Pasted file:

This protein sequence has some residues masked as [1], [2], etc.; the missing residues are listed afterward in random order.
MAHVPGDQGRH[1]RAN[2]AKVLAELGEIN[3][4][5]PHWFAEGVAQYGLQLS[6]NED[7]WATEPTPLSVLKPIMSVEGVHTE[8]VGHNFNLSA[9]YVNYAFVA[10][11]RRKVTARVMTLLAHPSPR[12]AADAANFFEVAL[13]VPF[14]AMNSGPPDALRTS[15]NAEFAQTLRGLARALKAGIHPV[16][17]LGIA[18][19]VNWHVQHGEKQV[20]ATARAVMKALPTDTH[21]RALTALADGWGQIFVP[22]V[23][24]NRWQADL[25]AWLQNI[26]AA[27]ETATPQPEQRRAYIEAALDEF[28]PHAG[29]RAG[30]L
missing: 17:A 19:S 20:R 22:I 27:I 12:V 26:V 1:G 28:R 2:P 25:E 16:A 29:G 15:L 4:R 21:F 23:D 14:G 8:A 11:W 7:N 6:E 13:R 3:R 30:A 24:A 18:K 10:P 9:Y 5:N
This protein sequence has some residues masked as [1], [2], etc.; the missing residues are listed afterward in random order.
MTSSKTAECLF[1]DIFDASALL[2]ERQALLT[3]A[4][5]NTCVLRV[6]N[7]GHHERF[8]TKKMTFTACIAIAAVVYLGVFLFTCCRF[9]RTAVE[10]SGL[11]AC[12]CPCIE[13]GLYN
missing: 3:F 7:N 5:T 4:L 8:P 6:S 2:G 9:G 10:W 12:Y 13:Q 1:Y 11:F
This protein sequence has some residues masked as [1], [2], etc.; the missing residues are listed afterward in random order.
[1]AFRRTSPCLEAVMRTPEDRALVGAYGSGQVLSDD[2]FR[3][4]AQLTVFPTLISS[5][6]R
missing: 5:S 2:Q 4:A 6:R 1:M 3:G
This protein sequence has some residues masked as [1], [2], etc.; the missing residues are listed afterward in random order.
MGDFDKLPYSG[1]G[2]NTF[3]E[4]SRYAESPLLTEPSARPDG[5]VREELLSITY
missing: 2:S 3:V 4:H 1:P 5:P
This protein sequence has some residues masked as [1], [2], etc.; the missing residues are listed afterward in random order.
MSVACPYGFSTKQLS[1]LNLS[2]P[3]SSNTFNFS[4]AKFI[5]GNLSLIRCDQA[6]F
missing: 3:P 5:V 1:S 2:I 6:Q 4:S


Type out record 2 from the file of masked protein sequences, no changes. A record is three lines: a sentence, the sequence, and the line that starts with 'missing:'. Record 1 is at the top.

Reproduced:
This protein sequence has some residues masked as [1], [2], etc.; the missing residues are listed afterward in random order.
MTSSKTAECLF[1]DIFDASALL[2]ERQALLT[3]A[4][5]NTCVLRV[6]N[7]GHHERF[8]TKKMTFTACIAIAAVVYLGVFLFTCCRF[9]RTAVE[10]SGL[11]AC[12]CPCIE[13]GLYN
missing: 3:F 7:N 5:T 4:L 8:P 6:S 2:G 9:G 10:W 12:Y 13:Q 1:Y 11:F